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If we could take a field trip to 1927 to see the first Broadway performance of Show Boat, we might be a little bit disturbed. Show Boat is all about racism, but it has a funny way of showing it: The opening number in the original show begins with the line "N-----s all work on de Mississippi," sung by a chorus of Black dockworkers (the line has since been changed to "Here we all work on the Mississippi").
Show Boat, one of the most influential of all American musicals, is focused on the story of a few white members of a troupe on a Mississippi River showboat (a boat that travels around giving performances at docks). The Black performers in the musical are all dockworkers. The main character, Julie, is a mixed-race member of the theater troupe; she passes for white, but her marriage to a white man causes a big controversy on the boat due to laws against miscegenation in the Jim Crow South. The "one drop" rule meant that anyone who was even a tiny, tiny part Black was out of bounds for marriage with a white person.
But we digress. The point is, Show Boat takes place in a racially oppressive environment and confronts those issues. Kind of. The character whose role most highlights the racial divide of the times is Joe, one of the dockworkers, who acts as an observer of the action on and off the boat and uses the mournful song "Ol' Man River" to comment on race relations.
Still, sometimes it's hard to tell if the character of Joe reinforces racial stereotypes or transcends them. In any case, the simple yet profound sound of "Ol' Man River" has led it to become one of the most legendary musical theater songs in American history.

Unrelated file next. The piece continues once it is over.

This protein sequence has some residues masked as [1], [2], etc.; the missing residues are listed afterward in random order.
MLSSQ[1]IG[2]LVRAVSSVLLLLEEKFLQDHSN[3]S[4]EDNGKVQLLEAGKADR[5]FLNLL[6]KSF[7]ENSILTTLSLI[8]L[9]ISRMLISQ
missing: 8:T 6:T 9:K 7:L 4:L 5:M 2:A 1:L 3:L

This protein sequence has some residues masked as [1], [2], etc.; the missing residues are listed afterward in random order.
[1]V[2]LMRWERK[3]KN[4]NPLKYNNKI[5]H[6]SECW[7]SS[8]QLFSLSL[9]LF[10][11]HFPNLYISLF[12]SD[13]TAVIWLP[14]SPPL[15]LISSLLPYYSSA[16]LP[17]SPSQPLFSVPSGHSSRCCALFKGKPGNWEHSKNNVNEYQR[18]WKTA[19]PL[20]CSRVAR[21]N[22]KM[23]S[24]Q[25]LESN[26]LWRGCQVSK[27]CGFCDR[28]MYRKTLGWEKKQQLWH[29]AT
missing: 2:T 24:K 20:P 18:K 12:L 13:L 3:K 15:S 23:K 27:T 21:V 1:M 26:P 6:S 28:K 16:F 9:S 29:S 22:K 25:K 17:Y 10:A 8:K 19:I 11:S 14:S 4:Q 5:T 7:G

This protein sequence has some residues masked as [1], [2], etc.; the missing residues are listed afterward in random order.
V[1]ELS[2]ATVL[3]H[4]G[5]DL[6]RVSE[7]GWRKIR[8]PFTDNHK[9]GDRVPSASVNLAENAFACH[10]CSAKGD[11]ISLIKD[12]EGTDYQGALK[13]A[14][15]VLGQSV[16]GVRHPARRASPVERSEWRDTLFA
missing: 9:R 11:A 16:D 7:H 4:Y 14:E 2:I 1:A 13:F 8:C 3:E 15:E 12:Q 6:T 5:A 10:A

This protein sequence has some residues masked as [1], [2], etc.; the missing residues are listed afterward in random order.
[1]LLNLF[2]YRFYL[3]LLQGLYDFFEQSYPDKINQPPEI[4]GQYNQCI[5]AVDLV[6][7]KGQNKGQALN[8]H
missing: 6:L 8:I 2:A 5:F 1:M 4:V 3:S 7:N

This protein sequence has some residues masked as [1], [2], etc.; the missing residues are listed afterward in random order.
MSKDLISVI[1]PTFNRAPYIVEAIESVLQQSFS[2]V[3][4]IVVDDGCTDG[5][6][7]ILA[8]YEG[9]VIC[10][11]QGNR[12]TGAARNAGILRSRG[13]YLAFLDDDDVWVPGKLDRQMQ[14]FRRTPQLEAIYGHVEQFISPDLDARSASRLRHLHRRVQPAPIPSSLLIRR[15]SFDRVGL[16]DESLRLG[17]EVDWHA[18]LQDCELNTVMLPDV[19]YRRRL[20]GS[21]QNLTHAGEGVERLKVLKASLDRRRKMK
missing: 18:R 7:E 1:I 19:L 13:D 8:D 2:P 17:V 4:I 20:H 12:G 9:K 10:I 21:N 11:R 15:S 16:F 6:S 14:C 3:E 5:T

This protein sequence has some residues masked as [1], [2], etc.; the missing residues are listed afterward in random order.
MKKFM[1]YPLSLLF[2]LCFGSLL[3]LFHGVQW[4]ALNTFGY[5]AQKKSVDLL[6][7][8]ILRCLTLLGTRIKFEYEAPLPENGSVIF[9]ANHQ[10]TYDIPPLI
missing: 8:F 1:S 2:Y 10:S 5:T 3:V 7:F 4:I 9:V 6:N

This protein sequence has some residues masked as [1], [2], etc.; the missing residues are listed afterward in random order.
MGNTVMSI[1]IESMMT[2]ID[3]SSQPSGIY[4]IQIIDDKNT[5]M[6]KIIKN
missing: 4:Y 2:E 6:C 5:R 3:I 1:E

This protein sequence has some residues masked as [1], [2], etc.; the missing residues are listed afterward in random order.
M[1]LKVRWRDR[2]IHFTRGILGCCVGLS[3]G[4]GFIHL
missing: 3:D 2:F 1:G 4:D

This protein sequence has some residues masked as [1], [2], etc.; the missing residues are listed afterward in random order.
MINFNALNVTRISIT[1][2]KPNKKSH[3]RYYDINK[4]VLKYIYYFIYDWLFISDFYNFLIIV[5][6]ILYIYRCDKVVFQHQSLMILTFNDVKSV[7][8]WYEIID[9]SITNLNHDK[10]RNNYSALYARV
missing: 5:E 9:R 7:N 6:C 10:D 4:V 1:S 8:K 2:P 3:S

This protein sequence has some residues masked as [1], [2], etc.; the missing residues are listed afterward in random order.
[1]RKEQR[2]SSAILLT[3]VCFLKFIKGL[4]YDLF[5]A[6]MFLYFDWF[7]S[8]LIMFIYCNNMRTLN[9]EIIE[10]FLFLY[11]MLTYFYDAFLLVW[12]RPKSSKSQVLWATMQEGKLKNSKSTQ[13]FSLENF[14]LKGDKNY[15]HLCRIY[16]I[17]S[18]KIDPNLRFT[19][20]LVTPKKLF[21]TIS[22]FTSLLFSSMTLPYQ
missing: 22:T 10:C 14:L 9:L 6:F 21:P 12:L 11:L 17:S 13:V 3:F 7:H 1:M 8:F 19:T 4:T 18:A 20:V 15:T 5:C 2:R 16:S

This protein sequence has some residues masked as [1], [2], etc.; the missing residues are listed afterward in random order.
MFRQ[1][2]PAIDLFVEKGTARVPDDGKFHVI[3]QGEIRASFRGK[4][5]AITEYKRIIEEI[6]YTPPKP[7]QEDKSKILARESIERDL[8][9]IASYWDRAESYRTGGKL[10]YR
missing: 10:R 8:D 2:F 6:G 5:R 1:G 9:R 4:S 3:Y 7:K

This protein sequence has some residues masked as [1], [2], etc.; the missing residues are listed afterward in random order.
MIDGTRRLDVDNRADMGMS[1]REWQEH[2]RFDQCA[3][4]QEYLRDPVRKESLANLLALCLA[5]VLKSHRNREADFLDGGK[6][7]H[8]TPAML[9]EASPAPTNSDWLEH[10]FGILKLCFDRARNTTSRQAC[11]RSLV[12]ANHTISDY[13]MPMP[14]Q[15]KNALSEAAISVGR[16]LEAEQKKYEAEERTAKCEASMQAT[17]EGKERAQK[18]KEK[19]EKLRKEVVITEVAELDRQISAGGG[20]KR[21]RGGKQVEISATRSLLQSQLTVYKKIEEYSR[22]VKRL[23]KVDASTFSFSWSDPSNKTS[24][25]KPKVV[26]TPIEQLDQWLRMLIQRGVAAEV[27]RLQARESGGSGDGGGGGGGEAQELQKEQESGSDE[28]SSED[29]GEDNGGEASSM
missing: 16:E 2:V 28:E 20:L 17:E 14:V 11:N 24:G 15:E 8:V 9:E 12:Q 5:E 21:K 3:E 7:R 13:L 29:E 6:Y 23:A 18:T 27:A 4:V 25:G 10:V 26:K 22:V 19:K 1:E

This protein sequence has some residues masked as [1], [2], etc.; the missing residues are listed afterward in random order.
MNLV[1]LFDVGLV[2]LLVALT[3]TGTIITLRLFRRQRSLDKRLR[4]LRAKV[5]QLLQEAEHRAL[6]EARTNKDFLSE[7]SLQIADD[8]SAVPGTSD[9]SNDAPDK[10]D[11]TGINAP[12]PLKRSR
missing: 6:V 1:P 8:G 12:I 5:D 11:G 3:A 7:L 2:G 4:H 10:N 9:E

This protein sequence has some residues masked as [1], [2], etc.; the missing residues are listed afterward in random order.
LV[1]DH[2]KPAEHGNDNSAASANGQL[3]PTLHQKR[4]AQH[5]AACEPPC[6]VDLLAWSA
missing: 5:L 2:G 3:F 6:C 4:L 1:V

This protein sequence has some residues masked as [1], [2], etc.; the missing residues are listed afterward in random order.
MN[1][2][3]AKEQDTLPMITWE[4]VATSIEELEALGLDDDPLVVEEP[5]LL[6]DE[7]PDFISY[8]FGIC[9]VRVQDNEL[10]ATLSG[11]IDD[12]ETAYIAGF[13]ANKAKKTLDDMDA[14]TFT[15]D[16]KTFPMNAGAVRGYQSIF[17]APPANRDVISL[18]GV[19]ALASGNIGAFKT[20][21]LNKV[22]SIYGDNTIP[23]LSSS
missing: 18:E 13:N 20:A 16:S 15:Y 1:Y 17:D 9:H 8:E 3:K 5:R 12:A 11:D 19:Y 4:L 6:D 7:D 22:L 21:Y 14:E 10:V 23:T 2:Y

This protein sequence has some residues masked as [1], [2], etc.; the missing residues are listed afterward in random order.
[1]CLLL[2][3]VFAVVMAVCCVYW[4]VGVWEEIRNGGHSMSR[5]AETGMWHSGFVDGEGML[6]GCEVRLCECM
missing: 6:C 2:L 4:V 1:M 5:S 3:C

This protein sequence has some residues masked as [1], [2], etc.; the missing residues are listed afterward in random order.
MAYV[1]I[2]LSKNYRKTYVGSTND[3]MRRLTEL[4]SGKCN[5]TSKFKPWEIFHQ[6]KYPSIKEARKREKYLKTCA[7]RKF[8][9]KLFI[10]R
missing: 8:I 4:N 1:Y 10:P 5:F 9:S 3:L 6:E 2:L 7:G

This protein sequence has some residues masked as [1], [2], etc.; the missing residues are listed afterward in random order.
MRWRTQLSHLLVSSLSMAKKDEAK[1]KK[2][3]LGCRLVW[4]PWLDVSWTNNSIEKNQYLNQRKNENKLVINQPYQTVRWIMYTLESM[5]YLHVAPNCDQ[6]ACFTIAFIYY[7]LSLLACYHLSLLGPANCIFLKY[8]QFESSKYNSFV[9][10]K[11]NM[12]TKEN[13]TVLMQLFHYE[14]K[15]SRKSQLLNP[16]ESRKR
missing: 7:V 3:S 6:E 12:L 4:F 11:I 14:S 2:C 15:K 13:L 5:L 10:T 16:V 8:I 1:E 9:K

Despite its popularity, "Ol' Man River" was initially written as an aside, not a centerpiece. Oscar Hammerstein II and Jerome Kern needed a way to conclude the first scene of Show Boat, and "Ol' Man River" was structured as a mournful echo of the opening number, "Cotton Blossom." Joe became an important framing character in the show, and the writers imagined the part being played by the well-known Black actor, singer, and football player Paul Robeson. Who better than this force of nature to embody Joe's powerful role as observer and commentator?
Robeson was busy with other projects for the 1927 debut of Show Boat, but in 1928, he joined Show Boat in London and performed as Joe to rave reviews. He recorded "Ol' Man River" that year, and he later performed in the 1936 film adaptation of Show Boat, which remains the definitive version of the show.
In 1929, a version of the tune recorded by Bing Crosby became a #1 hit. Two things are weird there. One being it's about the most upbeat version of the song ever. Who knew the line "Body's achin, racked with pain" could sound so pleasant? Two being Crosby is a white pop singer. The results are awkward, in retrospect, although apparently in 1929, it was hunky-dory.
Since then, the song has been recorded by all kinds of people, including Frank Sinatra, Tony Bennett, and Judy Garland (maybe the prizewinner for most awkward person to cover "Ol' Man River").
Robeson was an amazing choice for the part of Joe, and despite all the versions on the market, "Ol' Man River" is still generally thought of as his signature song. What made Robeson so ideal for the part? We're glad you asked. Oh, you didn't ask? Well, we'll tell you anyway.
We really can't say too much about what a remarkable figure Paul Robeson was. Robeson was born in 1898 in Princeton, New Jersey, the child of a runaway-slave-turned-minister and an Black Quaker abolitionist from a prominent Pennsylvania family.